Don’t Worry, Be Happy!

13th February 2017

Have you ever referred to yourself or someone you know as ‘a natural born worrier’?  Maybe at some point along the way you started to admit defeat and just accept worry as an unwanted by product of your personality that you have to live with.  Of course, some people are more prone to worrying than others, but you will be pleased to hear that nobody needs to live their life plagued with worry.  There are lots of things you can do to reduce those bothersome intrusive thoughts which keep you up at night and put quite simply, completely waste your time. Once you recognise that your thoughts are just thoughts, you can learn to control them and not give them more credence than they deserve.

Before I go any further, I just want to make one thing clear.  Worrying will not prevent whatever bad thing it is that you are worrying about, from happening.  Unfortunately however, when people worry, and the bad thing doesn’t end up happening, we unconsciously make an association between the worrying and the lack of the bad event.  This serves to reinforce the worrying and we feel like we therefore need to worry in order to prevent bad things from happening in the future.  And worrying about something which has already happened will not change the fact that it has happened.  It is much better, if it is within your control, to direct your attentions to making sure it doesn’t happen again.

Most people can probably relate to the fact that once you start worrying, you find more things to worry about. And you can begin to see how worrying can quickly start to spiral out of control.  When we persistently worry, the parts of our brain which are designed to keep us safe in an emergency take over.  This is when our flight or fight response kicks in and we might start experiencing symptoms associated with anxiety, depression or anger.  So you can see how worrying can play a part in our overall mental health and why it is important to try and minimise your worrying.

Thankfully, worrying can to some extent be ‘unlearned’ and there are a number of techniques to help you do this:

Practice mindfulness

Take the time to notice your thoughts and recognise that they are just thoughts and only hold as much importance as you place on them.  A worrying thought does not equal a fact.  It can help to imagine writing your worry down on a piece of paper, dropping it into a gently flowing stream and then just watching it drift away.  As the paper drifts away in your imagination, make a conscious decision to let go of the worry and imagine it just drifting out of your mind.  It is important not to ‘force’ the thought out of your head, as this will only create resistance.  Allow the thought, notice it, remind yourself it is just a thought and then let it go.

Set aside a specific ‘Worry Time’

Give yourself up to 20 minutes of ‘worry time’, at a specific time each day.  This is your allocated time for worrying and you will find it easier to push the worry aside when you know you can come back to it later.  During your worry time break your worries down and ask yourself if there is anything that you can do to address the worry.  This will empower you and encourage you to look for solutions, rather than feel helpless and like a slave to your worry.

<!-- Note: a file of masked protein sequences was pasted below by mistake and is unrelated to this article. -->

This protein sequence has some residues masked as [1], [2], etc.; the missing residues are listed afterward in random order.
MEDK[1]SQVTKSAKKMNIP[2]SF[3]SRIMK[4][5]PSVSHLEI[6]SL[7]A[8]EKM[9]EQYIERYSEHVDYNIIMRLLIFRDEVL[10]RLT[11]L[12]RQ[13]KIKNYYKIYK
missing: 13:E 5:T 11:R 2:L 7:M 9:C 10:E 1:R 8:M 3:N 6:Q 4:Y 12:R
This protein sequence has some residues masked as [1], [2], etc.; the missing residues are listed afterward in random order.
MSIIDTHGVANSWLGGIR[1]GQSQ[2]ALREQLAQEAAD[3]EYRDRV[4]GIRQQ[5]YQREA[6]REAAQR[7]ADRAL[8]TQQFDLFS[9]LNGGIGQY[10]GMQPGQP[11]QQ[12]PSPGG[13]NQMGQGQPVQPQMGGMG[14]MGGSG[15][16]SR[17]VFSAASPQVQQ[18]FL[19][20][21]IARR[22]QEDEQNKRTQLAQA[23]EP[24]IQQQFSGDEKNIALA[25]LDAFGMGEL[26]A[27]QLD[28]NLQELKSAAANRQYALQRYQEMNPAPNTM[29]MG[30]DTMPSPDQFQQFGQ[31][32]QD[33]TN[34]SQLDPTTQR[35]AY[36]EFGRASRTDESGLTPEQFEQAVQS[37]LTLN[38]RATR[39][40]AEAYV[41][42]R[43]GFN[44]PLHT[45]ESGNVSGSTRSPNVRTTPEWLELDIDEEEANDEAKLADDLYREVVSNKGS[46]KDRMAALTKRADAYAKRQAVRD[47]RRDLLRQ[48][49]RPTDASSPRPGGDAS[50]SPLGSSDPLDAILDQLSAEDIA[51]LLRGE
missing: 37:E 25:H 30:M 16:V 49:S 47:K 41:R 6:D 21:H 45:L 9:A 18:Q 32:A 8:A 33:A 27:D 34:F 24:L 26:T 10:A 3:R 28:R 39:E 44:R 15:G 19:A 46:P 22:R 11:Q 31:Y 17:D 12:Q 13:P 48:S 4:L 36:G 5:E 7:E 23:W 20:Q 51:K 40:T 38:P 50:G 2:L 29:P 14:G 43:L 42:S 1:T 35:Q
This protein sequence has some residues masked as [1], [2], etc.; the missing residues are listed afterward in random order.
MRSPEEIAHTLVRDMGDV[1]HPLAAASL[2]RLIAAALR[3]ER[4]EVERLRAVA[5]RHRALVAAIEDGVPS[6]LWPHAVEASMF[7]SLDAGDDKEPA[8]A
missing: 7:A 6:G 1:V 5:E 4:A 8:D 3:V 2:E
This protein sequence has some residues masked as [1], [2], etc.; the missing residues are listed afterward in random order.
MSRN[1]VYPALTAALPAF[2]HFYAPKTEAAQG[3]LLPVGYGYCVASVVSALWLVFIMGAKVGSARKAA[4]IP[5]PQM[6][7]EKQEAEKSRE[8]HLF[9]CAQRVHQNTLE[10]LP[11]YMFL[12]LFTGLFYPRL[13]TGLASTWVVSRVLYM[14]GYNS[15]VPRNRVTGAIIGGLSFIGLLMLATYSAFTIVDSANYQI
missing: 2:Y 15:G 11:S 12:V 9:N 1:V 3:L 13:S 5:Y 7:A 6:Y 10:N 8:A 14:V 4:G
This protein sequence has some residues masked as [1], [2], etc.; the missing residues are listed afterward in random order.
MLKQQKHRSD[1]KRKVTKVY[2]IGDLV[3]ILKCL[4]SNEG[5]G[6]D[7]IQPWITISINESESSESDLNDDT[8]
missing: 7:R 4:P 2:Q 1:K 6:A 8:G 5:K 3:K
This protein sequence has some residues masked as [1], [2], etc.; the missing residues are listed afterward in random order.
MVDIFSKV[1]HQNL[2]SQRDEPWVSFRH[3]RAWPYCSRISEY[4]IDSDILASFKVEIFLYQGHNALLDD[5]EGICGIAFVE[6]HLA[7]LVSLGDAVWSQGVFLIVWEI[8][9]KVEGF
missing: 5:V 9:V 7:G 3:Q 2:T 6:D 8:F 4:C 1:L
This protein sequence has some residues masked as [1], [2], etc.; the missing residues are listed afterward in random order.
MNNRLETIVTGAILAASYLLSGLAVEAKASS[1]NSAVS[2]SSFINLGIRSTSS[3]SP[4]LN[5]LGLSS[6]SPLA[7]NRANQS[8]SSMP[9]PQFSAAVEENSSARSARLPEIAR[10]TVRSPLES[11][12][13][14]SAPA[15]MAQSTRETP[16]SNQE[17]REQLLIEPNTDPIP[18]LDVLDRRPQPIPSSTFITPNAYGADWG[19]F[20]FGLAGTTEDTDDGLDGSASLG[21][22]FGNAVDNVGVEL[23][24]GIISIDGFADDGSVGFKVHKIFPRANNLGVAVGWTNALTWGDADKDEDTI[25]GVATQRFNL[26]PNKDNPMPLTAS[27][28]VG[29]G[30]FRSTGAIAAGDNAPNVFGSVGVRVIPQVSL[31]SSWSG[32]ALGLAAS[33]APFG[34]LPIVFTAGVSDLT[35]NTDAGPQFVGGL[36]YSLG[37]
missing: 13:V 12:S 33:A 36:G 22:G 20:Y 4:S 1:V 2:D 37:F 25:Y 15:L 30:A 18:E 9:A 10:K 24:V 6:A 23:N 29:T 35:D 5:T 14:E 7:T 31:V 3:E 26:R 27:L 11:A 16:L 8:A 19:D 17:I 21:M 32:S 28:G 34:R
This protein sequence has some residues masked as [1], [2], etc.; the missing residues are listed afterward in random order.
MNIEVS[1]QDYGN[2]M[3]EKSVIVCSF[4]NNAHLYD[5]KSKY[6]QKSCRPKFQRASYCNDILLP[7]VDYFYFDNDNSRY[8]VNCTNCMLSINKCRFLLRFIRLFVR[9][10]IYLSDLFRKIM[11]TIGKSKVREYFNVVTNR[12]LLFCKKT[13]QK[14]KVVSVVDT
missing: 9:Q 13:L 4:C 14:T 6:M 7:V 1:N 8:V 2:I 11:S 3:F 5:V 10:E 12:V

Weigh up the evidence for and against

Ask yourself how much you truly believe the worry and give it a percentage score out of 100.  Writing down all the arguments ‘for’ and ‘against’ the worry can help you establish a realistic score.  There will often be some doubt in your mind that the worry is true / likely to actually happen and it is useful to recognise that doubt and think about the other possible outcomes / explanations.

Identify negative thinking patterns

Are you thinking of the worst possible outcome and ‘catastrophising’?  Or are you thinking in terms of ‘all or nothing’ and ignoring all the shades of grey in between?  Or perhaps you are ‘personalising’ and blaming yourself when there are other factors involved.  Or maybe you are putting your gloomy glasses on and ignoring any positives.  When you are worrying, identify the thought which creates the worry and ask yourself if you are thinking in one of these ways.  Once you can identify any negative thinking styles you might be prone to using, you are much more likely to question their truthfulness.

Find a distraction

Our minds have a limited capacity as to what they can focus on, so finding something else to occupy your attention will prevent you from worrying.  If you can find something you really enjoy doing, then it will be a much better distraction for you.  Examples might include exercise, reading, mental games or focusing on something in your immediate environment.


When those pesky worrying thoughts are taking hold, make sure you steady your breathing.  Not only will this serve as a distraction, but when done properly, it can calm your mind and significantly reduce anxiety.  Try breathing in through your nose for the count of 5, right into your stomach (so that you can feel it expand), pause, and then breath out slowly through your mouth for the count of 7.


When your stress levels are elevated, you are constantly on high alert and much more likely to perceive situations as ‘dangerous’, which can lead to chronic worrying.  Being able to relax is vitally important when tackling worry.  Find what works for you and if you need some help relaxing then complementary therapies like hypnotherapy and massage can work wonders.  Learning to relax can take a bit of practice, but the more you do it, the easier it becomes.

So next time you catch yourself worrying, try some of these techniques and don’t forget that worrying is just a habit, which with a bit of perseverance, you can break!

If you would like to discuss how Solution Focused Hypnotherapy might be able to help you with your worrying, then drop me a line at [email protected]